• The Clockwork Phoenix 4 Kickstarter broke the $10,000 barrier just before the deadline, which means that in addition to paying 4 cents a word for stories in CP4, Mike Allen will be launching a fiction and poetry webzine of at least 12 issues, starting in spring 2013.
  • A number of genre authors have contributed to Hazard Yet Forward, an e-only collection (currently only available on Kindle, other formats “coming soon”) by people associated with the Seton Hill University Writing Popular Fiction program. All proceeds from this project will benefit Donna Munro, a 2004 graduate of the program, who is currently battling breast cancer. According to an email from Genreville fan* Ron Edison, “Notable contributors include: World Fantasy Award winner Nalo Hopkinson, Bram Stoker Award winners Michael A. Arnzen and Michael Knost, Bram Stoker nominee Lawrence C. Connolly, ALA/YALSA Best Book for Young Adults winner Jessica Warman, Rita finalist Dana Marton, Spur Award winner Meg Mims, Asimov’s Readers’ Award winner Timons Esaias and West Virginia Arts and Humanities literary fellowships winner Geoffrey Cameron Fuller…. Kudos for the project go to Natalie Wolfe Duvall, Matt Duvall and Deanna Lepsch, all former classmates of Donna.”
  • Speaking of popular fiction, PW reviewer Richard M. Rogers sends along this passionate defense of domestic fiction–in the Wall Street Journal of all places!
  • Sharon Lee and Steve Miller have announced that all 15 Liaden Universe books will be available in audio format on Audible.com as of September 4, concurrent with the hardcover release of the newest book in the series, Dragon Ship, from Baen Books. More info here.

* You don’t have to be a Genreville fan to get a project mentioned here, but it sure doesn’t hurt.

More than Tramp Stamps

On my desk right now: galleys for Jocelynn Drake’s Angel’s Ink (urban fantasy with magical tattoos, October), Sabrina Vourvoulias’s Ink (dystopian future SF with bar code tattoos, October), and Damien Grintalis’s Ink (horror with a tattoo that comes to life, December). Fascinating to see such very different takes on tattoos with such similar titles! Why are tattoos hot just now? Did we see so many of them on urban fantasy covers that they’ve become part of the canon without ever appearing in text? Was everyone inspired by the magical markings in books like Cat Valente’s Palimpsest and Harry Connolly’s Twenty Palaces novels? Or does the repeated use of “ink” hint that this is more about notions of permanence, ownership of the body (or, in Grintalis’s case, its betrayal), and self-expression?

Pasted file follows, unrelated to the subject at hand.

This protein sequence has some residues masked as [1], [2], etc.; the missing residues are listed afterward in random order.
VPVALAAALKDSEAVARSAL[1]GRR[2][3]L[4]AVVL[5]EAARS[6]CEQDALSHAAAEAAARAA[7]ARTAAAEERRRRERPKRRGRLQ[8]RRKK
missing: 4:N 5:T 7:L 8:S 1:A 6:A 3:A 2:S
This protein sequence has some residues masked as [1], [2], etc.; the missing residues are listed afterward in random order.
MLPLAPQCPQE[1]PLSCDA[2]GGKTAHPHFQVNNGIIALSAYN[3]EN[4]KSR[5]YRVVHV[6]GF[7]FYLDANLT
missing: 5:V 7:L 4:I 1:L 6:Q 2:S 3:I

Vacation Reading

I’m off for my July “vacation” week, in quotes because I will be catching up on freelance work and then going to Readercon, which is tremendous fun but not precisely restful. Still, I do hope to read a lot in the next week. A few things on my list:

  • Andy Duncan’s new collection, The Pottawatomie Giant. I’m a few stories in and it’s just superb.
  • Junot Díaz’s forthcoming collection This Is How You Lose Her. (Speaking of Junot, do not miss this extraordinary transcript of him being interviewed by Paula Moya. I am so bummed that he’s not coming to Readercon this year.)
  • Margo Lanagan’s collection Cracklescape.
  • The 2012 edition of Heiresses of Russ: The Year’s Best Lesbian Science Fiction.
  • Plus a novella I’m critiquing, and some articles I’m editing for the next issue of the Annals of Improbable Research.

As you can probably tell, I’m all about the short fiction when I travel. It suits my dazed vacation-brain very well. It also helps that I have digital versions of almost all of these, which lightens my suitcase.

What sorts of books do you like to take on trips? And will I see you at Readercon?

A Public Service

Samuel R. Delany will be reading from his new novel and signing copies at St. Mark’s Books on Monday night. I sent the info to a friend, who wrote back that he’d gone to Amazon to buy the Kindle edition of the book and seen a review saying it was missing a chapter and contained a number of other small errors. Fortunately a devoted fan, Kevin Donaker-Ring, bought both the Kindle and the print editions and not only noticed the discrepancies but–with Delany’s permission–put a PDF of the missing chapter and a list of corrections on his website (which hosts a number of other errata pages for Delany’s works). Hopefully the publisher will get a corrected edition up on Amazon soon.

A Palate Cleanser

On a lighter note, some great links have been coming my way:

  • Stone Telling‘s long-awaited QUILTBAG speculative poetry issue is live!
  • Tales of the Emerald Serpent, a mosaic anthology with some great authors lined up, is almost halfway to its Kickstarter goal.
  • Laura Anne Gilman is Kickstarting a pair of novellas that tie in to her popular Cosa Nostradamus/PSI series.